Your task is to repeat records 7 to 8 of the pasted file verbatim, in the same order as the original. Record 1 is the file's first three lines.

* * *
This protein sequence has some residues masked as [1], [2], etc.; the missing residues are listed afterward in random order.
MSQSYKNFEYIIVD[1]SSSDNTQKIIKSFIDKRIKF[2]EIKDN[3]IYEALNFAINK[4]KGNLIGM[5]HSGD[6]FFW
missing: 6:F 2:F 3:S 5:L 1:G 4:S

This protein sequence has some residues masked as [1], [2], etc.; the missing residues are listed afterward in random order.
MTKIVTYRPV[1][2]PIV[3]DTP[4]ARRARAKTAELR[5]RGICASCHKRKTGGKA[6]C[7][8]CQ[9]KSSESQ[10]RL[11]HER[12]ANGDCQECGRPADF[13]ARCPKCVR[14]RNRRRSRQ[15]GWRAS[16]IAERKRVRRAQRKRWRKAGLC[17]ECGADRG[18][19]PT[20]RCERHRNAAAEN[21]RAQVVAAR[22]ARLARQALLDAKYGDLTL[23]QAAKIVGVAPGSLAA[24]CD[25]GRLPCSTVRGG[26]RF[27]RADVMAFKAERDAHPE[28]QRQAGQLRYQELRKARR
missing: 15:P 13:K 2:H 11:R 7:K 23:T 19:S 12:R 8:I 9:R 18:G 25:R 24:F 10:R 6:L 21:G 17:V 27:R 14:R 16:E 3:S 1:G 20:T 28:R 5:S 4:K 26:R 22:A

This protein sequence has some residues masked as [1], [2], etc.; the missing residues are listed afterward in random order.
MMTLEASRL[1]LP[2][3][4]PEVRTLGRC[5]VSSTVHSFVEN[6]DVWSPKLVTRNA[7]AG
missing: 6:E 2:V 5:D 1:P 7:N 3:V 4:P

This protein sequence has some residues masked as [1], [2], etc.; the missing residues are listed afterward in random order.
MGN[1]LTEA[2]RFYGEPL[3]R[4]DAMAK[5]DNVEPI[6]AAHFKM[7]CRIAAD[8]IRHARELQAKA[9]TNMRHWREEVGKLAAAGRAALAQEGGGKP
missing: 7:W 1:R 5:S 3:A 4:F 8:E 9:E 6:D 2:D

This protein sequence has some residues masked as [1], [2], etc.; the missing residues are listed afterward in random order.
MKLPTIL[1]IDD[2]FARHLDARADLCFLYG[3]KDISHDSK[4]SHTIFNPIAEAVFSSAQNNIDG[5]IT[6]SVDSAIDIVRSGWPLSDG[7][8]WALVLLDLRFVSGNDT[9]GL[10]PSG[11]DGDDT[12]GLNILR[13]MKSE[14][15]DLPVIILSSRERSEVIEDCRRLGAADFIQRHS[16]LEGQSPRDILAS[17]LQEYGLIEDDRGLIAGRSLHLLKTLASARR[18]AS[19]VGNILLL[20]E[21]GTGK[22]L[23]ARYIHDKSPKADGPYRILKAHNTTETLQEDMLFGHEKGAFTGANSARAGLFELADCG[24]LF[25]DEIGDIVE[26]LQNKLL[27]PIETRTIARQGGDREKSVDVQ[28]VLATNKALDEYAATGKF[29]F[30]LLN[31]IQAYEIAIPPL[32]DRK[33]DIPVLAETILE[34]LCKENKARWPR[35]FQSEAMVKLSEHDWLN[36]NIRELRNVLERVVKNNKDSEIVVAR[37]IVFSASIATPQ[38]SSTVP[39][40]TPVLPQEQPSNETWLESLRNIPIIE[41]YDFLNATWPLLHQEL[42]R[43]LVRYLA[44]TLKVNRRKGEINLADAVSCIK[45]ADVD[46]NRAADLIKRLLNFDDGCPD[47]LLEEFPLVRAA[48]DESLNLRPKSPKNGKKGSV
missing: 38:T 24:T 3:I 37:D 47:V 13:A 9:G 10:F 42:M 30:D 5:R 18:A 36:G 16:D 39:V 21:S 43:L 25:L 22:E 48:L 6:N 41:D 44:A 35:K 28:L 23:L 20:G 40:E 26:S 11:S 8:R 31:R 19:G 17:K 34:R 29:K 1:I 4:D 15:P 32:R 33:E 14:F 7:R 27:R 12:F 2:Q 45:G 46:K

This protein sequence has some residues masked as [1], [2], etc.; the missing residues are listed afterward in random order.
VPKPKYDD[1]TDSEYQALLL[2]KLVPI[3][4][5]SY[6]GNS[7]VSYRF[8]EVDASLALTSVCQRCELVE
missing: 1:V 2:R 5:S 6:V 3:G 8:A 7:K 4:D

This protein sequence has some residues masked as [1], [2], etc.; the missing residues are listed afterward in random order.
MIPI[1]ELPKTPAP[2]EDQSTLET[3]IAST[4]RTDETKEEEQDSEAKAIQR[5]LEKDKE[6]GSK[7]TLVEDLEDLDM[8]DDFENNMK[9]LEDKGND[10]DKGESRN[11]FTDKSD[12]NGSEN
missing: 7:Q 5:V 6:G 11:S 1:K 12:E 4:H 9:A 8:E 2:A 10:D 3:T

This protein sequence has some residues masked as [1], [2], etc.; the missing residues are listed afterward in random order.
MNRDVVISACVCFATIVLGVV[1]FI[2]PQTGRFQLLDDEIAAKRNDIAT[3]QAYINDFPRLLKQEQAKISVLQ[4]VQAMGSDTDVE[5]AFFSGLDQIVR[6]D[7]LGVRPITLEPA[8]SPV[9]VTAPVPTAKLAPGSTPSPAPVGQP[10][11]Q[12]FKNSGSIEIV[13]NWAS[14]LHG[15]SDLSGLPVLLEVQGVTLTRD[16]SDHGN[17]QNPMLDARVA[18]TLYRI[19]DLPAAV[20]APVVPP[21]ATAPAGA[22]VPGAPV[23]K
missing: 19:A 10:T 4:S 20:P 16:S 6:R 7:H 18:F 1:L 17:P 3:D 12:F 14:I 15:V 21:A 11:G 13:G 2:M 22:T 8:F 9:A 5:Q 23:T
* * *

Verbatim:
This protein sequence has some residues masked as [1], [2], etc.; the missing residues are listed afterward in random order.
MIPI[1]ELPKTPAP[2]EDQSTLET[3]IAST[4]RTDETKEEEQDSEAKAIQR[5]LEKDKE[6]GSK[7]TLVEDLEDLDM[8]DDFENNMK[9]LEDKGND[10]DKGESRN[11]FTDKSD[12]NGSEN
missing: 7:Q 5:V 6:G 11:S 1:K 12:E 4:H 9:A 8:E 2:A 10:D 3:T

This protein sequence has some residues masked as [1], [2], etc.; the missing residues are listed afterward in random order.
MNRDVVISACVCFATIVLGVV[1]FI[2]PQTGRFQLLDDEIAAKRNDIAT[3]QAYINDFPRLLKQEQAKISVLQ[4]VQAMGSDTDVE[5]AFFSGLDQIVR[6]D[7]LGVRPITLEPA[8]SPV[9]VTAPVPTAKLAPGSTPSPAPVGQP[10][11]Q[12]FKNSGSIEIV[13]NWAS[14]LHG[15]SDLSGLPVLLEVQGVTLTRD[16]SDHGN[17]QNPMLDARVA[18]TLYRI[19]DLPAAV[20]APVVPP[21]ATAPAGA[22]VPGAPV[23]K
missing: 19:A 10:T 4:S 20:P 16:S 6:R 7:H 18:F 1:L 17:P 3:D 12:F 14:I 15:V 21:A 11:G 13:G 2:M 22:T 8:F 9:A 5:Q 23:T